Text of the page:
Lisa Campbell Ernst, . . S&S, $15.95 (32pp) ISBN 978-0-689-85685-3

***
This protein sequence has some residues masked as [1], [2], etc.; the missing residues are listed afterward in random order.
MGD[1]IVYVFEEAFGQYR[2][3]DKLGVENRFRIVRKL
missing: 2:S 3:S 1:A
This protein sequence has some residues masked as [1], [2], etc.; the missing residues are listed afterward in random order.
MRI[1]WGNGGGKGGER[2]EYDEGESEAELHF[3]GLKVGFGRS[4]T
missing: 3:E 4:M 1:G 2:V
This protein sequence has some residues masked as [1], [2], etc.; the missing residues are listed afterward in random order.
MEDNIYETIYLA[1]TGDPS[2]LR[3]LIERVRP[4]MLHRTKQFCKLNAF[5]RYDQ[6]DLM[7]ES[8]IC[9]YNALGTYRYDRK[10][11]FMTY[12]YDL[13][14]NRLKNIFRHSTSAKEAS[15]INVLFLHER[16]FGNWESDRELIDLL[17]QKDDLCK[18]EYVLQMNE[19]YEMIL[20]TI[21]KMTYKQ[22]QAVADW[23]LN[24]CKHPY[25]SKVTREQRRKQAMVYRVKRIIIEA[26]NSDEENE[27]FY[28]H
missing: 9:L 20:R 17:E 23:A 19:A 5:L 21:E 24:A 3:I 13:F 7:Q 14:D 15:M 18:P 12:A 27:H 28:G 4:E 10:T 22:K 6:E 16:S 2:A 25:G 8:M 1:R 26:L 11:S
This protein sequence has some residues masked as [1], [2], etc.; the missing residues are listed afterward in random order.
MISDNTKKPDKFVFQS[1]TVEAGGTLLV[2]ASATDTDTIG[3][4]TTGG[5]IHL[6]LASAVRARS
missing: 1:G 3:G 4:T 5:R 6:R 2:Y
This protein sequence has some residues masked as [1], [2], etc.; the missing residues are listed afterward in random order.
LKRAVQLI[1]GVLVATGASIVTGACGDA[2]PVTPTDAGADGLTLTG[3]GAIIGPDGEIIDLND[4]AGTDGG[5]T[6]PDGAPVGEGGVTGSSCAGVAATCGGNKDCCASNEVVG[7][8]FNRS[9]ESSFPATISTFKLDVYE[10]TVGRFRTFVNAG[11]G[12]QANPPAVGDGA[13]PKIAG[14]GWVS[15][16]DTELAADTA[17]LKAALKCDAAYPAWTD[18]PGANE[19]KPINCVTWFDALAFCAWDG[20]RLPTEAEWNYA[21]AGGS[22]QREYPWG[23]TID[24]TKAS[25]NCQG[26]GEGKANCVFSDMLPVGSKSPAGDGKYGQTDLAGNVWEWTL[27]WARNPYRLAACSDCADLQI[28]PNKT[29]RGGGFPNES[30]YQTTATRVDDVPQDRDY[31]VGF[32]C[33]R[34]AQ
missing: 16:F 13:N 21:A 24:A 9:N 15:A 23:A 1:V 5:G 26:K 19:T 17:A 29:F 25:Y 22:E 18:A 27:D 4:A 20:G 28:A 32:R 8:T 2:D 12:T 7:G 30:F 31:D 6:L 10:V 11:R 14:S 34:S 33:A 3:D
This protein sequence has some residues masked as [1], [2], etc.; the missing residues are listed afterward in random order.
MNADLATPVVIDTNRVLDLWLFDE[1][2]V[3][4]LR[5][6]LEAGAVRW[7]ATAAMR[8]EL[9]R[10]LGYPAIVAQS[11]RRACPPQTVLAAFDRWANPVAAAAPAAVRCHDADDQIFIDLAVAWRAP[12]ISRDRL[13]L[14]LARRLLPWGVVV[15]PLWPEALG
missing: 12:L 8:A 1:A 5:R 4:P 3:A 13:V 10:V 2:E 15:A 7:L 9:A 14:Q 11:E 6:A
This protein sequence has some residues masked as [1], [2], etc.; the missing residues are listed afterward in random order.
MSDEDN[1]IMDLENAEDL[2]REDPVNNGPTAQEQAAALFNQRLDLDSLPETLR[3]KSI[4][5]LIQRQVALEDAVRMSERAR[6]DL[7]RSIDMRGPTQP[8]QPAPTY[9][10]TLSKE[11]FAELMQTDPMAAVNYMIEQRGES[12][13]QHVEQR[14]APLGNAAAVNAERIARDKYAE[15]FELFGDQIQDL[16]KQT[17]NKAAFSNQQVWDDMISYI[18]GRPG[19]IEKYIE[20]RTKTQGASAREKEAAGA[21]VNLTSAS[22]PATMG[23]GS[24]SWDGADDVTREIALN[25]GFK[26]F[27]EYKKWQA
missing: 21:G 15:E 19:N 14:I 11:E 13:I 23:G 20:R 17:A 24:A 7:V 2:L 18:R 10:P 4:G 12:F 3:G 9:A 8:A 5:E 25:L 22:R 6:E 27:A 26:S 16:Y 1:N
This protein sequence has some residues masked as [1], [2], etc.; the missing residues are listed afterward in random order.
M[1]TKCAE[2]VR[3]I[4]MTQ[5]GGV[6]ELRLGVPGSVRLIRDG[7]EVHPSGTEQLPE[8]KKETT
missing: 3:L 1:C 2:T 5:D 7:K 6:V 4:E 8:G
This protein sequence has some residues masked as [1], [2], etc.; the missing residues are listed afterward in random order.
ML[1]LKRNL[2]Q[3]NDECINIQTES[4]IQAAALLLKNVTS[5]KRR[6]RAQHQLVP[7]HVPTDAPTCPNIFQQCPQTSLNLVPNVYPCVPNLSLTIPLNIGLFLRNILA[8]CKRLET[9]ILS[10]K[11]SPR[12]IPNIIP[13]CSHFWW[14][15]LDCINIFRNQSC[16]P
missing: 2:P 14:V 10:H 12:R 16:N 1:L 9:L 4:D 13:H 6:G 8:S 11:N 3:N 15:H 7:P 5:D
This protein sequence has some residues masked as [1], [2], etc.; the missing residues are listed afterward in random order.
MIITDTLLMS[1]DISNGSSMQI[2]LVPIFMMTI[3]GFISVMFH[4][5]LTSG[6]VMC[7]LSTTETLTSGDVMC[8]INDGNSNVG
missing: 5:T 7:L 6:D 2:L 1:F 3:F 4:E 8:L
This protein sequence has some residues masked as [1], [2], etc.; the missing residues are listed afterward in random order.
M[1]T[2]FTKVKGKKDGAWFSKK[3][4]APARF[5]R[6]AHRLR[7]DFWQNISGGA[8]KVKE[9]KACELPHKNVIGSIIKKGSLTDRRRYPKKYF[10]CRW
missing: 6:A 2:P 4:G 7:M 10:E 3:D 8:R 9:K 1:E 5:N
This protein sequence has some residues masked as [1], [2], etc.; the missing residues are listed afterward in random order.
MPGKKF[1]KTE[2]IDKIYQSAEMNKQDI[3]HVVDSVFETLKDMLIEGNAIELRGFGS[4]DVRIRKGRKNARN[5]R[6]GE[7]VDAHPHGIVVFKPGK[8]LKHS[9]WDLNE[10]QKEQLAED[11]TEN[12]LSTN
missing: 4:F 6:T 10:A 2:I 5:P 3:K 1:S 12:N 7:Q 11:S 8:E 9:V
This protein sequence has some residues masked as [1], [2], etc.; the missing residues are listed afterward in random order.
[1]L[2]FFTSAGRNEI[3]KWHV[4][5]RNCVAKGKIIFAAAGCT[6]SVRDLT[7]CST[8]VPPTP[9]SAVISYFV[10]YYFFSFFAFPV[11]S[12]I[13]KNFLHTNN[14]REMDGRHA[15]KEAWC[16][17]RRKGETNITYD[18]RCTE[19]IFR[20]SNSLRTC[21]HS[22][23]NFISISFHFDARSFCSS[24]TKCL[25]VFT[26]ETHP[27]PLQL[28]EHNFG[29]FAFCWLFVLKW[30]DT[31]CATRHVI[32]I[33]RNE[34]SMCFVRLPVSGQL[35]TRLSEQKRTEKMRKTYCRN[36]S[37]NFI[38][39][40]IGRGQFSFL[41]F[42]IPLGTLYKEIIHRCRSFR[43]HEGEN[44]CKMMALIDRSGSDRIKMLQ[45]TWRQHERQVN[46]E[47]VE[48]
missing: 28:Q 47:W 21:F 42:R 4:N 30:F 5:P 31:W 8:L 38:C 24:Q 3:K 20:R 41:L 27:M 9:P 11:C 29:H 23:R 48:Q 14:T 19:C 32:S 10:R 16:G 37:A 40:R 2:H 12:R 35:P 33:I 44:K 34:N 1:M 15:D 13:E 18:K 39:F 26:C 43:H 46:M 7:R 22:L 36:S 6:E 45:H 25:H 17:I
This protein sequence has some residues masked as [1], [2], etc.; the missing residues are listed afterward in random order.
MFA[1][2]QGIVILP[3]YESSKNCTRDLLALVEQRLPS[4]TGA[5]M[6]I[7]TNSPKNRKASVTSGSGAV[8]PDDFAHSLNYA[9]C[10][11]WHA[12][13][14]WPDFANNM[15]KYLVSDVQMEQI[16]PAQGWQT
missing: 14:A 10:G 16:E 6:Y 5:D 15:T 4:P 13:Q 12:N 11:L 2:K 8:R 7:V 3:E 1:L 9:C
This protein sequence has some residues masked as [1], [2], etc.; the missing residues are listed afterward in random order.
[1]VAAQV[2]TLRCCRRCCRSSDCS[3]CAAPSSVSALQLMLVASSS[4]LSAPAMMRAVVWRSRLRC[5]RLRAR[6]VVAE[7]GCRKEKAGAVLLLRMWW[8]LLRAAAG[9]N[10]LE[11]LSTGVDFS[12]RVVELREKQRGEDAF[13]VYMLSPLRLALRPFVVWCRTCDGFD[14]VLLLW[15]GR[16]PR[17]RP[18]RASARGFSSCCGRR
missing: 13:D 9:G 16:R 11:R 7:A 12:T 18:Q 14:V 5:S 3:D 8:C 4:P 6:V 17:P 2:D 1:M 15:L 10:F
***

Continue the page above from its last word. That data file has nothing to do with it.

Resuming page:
Many alphabet books transform the 26 letters into people, places or things; Ernst (Stella Louella's Runaway Book ), however, gives the idea a new twist—literally—by asking readers to rotate her exuberant book 360 degrees, to view each letter from four different perspectives. Working with cut paper, Ernst sets each blocky, sans serif, capital letter against a square field of fluorescent color; in the black border that frames the letters, the text encourages readers to examine the image from each of four angles (as it wraps around the page): "C pretends to be/ an angel's halo" (as readers turn the book to view the letter, bright yellow on an orange background, positioned so that its curve points up), "macaroni and cheese" (the upside-down "C") and a hoop earring (when it rests on its curve)." Not all the suggestions are compelling—O, for example, resembles a bagel no matter how one looks at it—and some youngsters may need coaxing to notice the conceits that depend on the interplay between the letter shape and its negative space (a lime-green N turned on its side looks like "two tortilla chips headed for guacamole" because the angled lines of the letter create two triangles from the yellow field). But children who are mastering both letter recognition and the mechanics of book-reading should get a kick out of how Ernst rewards them for tweaking the rules. Ages 3-6. (July)